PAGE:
Command Line Operation

Release 1.3 of the GMapCreator can be run from the command line or as part of a batch file to allow the creation of maps as an automatic process. The syntax is as follows:

java -Xms1024M -Xmx1024M -jar gmapcreator.jar -dfile=mysettingsfile.xml

The -Xms and -Xmx settings are optional, but specify that the java virtual machine should start up with 1024MB of memory, which should be enough for most datasets. These numbers can be changed if needed.

The '-dfile=mysettingsfile.xml' part needs to be replaced with the filename of the map's settings file. This can include a path, but it might be easier to copy the 'gmapcreator.jar' file into the diectory where the settings file is located.

File Formats

The GMapCreator can load data in ESRI shapefile format, or as a comma separated variable (CSV) file format. Many sites on the Internet contain shapefiles that can be downloaded and manipulated with GIS software. If the CSV file format is used, then the geometry needs to be specified in the Java Topology Suite (JTS) format, followed by the attributes for this feature, separated by commas.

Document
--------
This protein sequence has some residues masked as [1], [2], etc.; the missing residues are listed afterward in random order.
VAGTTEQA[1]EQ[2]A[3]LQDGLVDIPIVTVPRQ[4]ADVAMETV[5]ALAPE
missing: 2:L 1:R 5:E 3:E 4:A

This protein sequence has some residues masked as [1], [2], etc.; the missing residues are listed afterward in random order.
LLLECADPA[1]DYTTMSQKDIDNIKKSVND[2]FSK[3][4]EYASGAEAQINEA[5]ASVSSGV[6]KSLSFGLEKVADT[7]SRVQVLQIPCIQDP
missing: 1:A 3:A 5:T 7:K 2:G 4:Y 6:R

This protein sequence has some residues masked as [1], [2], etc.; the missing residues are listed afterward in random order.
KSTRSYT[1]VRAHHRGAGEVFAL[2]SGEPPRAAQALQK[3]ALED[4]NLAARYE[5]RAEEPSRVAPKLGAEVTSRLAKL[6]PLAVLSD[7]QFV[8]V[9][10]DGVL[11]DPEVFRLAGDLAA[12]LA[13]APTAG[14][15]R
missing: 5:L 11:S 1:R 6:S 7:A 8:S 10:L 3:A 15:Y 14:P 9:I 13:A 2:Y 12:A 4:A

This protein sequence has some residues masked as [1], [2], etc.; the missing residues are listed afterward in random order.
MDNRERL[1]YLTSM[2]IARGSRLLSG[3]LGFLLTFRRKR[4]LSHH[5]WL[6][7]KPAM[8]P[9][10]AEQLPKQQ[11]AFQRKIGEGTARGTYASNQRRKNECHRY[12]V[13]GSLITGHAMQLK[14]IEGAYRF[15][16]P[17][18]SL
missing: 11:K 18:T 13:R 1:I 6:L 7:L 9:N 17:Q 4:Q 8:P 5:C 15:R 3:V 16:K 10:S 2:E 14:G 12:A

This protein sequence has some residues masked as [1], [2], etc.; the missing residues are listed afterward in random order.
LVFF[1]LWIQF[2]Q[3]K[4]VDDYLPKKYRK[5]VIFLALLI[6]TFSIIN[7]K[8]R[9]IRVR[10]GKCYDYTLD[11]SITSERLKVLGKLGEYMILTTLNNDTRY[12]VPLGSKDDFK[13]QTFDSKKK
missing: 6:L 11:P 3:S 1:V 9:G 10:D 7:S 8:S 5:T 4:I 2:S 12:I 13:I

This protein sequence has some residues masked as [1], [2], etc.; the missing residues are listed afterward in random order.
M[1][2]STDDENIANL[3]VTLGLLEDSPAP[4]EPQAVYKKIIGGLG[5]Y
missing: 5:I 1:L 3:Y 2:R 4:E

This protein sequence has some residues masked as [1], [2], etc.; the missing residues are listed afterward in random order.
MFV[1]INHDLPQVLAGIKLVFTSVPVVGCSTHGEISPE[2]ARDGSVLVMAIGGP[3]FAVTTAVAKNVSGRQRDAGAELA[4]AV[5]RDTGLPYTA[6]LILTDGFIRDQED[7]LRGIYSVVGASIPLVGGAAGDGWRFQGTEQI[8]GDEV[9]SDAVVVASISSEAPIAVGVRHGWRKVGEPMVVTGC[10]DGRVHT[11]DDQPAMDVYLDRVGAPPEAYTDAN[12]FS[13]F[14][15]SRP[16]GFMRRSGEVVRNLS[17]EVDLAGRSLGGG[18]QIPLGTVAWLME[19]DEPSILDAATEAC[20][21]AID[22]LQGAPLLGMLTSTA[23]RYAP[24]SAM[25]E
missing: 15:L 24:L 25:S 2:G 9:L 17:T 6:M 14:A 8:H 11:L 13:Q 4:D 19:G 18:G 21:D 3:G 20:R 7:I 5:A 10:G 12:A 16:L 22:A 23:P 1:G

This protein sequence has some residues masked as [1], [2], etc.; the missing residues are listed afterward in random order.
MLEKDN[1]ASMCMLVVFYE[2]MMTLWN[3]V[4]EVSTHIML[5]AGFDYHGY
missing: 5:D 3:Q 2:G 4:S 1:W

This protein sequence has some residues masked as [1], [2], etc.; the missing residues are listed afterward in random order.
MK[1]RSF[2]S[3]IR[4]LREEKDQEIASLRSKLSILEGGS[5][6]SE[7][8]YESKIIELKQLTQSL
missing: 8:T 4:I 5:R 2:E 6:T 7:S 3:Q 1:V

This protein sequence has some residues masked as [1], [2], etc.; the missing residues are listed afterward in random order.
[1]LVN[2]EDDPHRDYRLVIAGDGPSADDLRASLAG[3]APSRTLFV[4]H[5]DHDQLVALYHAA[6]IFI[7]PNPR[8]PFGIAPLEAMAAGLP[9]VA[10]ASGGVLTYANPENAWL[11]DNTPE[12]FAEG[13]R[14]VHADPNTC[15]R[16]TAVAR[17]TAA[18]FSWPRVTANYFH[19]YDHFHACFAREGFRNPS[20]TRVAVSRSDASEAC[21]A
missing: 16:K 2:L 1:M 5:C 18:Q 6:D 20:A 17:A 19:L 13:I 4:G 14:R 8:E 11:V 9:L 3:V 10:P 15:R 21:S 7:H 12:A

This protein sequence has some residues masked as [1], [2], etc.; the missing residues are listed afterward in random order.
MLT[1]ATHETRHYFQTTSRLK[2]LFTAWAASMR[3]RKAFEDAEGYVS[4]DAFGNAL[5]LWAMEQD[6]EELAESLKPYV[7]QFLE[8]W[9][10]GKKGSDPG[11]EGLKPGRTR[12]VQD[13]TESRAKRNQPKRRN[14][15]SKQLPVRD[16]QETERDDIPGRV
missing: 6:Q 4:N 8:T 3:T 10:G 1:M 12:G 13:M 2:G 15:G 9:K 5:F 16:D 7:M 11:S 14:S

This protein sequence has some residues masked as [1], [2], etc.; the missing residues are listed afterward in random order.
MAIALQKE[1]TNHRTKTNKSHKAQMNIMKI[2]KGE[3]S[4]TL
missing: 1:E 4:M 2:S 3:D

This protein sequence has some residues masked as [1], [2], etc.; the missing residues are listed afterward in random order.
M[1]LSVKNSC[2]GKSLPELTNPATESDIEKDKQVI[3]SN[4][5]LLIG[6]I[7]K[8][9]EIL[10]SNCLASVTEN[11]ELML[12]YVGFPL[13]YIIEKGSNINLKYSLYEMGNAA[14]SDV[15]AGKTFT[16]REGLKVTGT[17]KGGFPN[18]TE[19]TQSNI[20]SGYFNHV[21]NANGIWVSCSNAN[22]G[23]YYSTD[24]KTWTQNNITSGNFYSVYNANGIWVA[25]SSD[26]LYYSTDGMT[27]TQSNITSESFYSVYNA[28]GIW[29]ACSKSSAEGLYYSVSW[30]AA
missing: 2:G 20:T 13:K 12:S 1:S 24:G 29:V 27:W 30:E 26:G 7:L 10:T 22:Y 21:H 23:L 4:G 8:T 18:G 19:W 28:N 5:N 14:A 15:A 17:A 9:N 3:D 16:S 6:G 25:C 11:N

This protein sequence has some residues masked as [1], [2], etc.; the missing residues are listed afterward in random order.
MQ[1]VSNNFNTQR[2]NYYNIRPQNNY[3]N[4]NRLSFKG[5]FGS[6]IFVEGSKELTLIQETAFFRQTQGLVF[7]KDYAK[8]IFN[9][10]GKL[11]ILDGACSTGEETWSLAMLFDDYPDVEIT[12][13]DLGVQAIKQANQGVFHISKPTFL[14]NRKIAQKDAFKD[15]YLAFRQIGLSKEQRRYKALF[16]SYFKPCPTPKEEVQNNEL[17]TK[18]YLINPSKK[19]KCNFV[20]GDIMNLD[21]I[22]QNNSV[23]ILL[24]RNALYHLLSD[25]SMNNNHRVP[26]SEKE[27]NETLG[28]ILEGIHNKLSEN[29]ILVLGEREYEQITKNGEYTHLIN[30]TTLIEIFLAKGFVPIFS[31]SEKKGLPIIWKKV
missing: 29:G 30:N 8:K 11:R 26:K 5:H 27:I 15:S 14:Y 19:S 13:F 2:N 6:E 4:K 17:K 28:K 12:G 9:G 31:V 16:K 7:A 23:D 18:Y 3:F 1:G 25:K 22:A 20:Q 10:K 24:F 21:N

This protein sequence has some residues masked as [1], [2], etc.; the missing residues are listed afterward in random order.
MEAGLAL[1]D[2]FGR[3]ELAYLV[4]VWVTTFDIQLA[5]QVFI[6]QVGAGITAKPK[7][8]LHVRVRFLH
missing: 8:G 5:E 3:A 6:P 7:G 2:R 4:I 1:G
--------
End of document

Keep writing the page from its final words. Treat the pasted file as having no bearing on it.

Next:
Further information on the two file formats is available at the following locations:

The shapefile format is a binary format and so requires the use of a GIS program or programming library to enable the creation of shapefiles from spatial and attribute data. The CSV file format is a text format and can be created and edited using a text editor like notepad. This format is not intended to handle large amounts of spatial data, but allows easier creation of geometry. The format is based on three primirive types: point, line and polygon. These can be extended into multipoint, multiline and multipolygon to handle more complex geometry. The first line of the CSV file must contain the field headings, the first of which must be the geometry. For example:

POINT (-0.134694 51.522025),12.6,1006.1,12.5
POINT (-0.135096 51.524100),13.1,1006.2,14.0
POINT (-0.133536 51.524776),9.5,1005.9,16.1

On the first line, this specifies that each following line has four attributes called 'the_geom' (the geometry), 'Temperature', 'Pressure' and 'WindSpeed' fields containing data. The following lines contain the geometry plus the 'Temperature' (12.6), 'Pressure' (1006.1) and 'WindSpeed' (12.5). Each line must conatin all these attributes, otherwise the file will not load. In this example, the geometry is a simple point with its position given as longitude and latitude in WGS84. If a projection file (.prj) exists with the same name as the CSV file, then the coordinate reference system will be taken from that, otherwise if none is specified, then the coordinate system will be assumed to be WGS84.

Line and polygon geometry can be specified as follows: